Night diving can either make you or break you as a diver. You either excel at it, or you just can’t do it – there is no in-between. This is where a lot of Navy divers, or want to be Navy divers, can’t make the cut. You have to feel comfortable in the dark first before you can carry on. You can’t let your imagination deter you, worrying about what might be in the water around you, because you don’t know what’s there – so you don’t assume things.

We carried out a lot of night diving operations in Far North Queensland on the outer Barrier Reef. Where we dived, we knew there were sharks around, because sharks feed and breed at night.

Sounds stressful; what did you do to unwind?

I played rugby union for the NAVY – in 1982 we won the Mons Cup. I also played for rugby clubs wherever I was posted.

Meet anyone interesting over the years?

I have met some very interesting people, including one couple I met when I was carrying out security operations for the Secret Service. We were to secure areas where the Vice President of the USA at the time, Mr and Mrs Dan Quayle, were visiting. When we had finished securing our last site, the outer reef tourist area and pontoons off Port Douglas, we got a radio message that the Vice President wanted to go diving.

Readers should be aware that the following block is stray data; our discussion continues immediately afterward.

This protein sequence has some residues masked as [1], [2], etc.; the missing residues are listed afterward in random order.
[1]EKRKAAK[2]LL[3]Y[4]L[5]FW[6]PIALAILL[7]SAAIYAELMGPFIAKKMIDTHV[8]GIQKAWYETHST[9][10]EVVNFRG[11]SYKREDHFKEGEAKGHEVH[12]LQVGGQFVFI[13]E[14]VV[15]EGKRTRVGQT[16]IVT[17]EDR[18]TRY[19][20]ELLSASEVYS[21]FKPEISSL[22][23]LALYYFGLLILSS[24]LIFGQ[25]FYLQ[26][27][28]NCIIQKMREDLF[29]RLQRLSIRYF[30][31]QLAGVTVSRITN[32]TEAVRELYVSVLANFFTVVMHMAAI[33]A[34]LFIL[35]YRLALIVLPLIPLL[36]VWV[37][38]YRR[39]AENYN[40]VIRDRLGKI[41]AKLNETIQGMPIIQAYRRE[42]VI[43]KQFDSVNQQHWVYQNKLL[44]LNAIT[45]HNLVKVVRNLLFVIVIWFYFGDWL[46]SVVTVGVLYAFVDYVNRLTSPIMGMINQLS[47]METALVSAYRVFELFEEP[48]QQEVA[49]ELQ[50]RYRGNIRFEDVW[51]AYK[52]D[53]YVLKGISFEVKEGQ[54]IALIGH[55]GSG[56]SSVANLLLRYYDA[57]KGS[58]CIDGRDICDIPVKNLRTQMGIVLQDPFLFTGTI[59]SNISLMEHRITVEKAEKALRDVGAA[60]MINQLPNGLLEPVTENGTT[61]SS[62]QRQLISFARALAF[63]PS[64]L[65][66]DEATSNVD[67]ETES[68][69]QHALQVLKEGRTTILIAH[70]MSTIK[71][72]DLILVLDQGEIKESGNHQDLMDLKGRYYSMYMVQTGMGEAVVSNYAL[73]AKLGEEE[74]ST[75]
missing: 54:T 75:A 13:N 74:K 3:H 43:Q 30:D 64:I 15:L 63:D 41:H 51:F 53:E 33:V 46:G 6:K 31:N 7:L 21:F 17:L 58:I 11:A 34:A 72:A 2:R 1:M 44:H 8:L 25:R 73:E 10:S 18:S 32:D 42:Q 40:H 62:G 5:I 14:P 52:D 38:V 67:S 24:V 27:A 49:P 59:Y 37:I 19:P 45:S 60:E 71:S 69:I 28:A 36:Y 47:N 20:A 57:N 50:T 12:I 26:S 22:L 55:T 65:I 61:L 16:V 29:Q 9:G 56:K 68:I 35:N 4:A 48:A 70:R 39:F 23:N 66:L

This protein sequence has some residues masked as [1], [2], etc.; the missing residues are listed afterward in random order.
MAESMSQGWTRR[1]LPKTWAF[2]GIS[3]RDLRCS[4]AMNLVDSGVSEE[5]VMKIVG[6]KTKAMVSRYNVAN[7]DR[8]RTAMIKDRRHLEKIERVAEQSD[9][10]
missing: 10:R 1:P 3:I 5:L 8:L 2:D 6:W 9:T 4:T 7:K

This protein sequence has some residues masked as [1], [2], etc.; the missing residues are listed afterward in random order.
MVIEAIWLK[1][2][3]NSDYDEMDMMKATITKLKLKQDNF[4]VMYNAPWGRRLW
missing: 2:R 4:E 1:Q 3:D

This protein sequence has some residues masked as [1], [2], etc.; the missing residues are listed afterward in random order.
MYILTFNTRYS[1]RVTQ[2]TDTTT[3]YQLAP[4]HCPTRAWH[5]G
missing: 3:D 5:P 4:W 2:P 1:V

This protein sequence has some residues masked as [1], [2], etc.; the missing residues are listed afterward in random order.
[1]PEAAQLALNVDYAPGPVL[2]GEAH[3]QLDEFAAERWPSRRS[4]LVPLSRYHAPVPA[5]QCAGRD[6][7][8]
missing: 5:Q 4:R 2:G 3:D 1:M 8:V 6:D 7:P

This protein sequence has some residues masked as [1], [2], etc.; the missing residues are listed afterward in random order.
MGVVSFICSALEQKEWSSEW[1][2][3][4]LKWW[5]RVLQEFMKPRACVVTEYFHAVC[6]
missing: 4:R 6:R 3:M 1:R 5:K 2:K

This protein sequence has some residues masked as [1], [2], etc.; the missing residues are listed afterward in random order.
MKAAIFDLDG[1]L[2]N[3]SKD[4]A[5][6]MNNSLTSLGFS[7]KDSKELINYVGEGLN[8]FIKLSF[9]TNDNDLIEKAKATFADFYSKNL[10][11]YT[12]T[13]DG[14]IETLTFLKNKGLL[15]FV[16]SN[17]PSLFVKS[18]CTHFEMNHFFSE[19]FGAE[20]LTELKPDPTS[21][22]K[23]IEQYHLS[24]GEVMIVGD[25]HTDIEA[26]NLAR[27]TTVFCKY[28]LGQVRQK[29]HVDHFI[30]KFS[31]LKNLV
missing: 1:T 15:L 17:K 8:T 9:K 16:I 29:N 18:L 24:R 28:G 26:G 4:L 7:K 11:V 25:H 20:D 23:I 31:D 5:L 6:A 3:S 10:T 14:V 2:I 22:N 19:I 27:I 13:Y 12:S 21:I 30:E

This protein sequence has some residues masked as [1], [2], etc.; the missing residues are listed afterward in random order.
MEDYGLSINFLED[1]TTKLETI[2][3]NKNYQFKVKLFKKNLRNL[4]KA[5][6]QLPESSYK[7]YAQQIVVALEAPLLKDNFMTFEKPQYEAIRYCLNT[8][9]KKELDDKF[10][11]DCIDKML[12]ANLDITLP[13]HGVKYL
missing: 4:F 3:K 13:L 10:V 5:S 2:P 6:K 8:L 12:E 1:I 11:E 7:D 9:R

We were already well on our way back to Port Douglas, so we turned the boat around and went back to the pontoons. When we arrived, the Secret Service said that they both wanted to go diving.

Luckily we carried enough diving gear to cater for them. I got two sets of diving gear ready, and the Vice President and his wife stepped onto the dive boat. I gave them a dive brief, and for the next hour we were sharing the beauties of the Great Barrier Reef.

When we got back to the surface, I debriefed them. They were very impressed with all of us, in the way we presented ourselves and the professionalism displayed by the Australian Navy divers.

After this you volunteered for the Special Air Service Regiment (SAS). Tell us about the gruelling selection process to get in:

In 1990 I did the SAS selection course – 28 days of intense, hard testing and assessment was carried out to see where you could serve. The first week was physical testing, swimming with your kit of basic webbing and rifle for a period of time and running, running and more running. Twenty kilomtres full kit march, 3.2 km run with basic webbing, 5km run in pt gear. Plus other tests like shooting and fighting and theory and IQ tests etc. etc.